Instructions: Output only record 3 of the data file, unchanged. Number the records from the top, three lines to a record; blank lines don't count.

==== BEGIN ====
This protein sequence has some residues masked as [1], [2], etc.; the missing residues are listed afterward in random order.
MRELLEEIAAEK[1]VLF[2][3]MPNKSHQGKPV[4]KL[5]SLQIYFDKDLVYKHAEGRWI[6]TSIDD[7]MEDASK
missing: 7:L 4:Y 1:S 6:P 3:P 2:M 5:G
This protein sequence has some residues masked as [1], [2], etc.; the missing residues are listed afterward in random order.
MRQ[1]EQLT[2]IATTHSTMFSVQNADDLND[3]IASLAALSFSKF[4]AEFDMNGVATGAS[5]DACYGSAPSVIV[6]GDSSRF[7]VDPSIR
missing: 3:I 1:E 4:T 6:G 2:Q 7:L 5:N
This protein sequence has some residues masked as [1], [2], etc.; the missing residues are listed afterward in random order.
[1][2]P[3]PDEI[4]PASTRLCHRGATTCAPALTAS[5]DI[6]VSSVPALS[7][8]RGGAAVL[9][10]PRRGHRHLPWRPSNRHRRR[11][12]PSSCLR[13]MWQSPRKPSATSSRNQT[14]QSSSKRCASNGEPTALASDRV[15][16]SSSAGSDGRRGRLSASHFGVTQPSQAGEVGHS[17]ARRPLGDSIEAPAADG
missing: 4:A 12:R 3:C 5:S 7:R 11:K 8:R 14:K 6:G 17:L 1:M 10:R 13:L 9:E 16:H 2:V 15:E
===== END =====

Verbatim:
This protein sequence has some residues masked as [1], [2], etc.; the missing residues are listed afterward in random order.
[1][2]P[3]PDEI[4]PASTRLCHRGATTCAPALTAS[5]DI[6]VSSVPALS[7][8]RGGAAVL[9][10]PRRGHRHLPWRPSNRHRRR[11][12]PSSCLR[13]MWQSPRKPSATSSRNQT[14]QSSSKRCASNGEPTALASDRV[15][16]SSSAGSDGRRGRLSASHFGVTQPSQAGEVGHS[17]ARRPLGDSIEAPAADG
missing: 4:A 12:R 3:C 5:S 7:R 11:K 8:R 14:K 6:G 17:L 1:M 10:R 13:L 9:E 16:H 2:V 15:E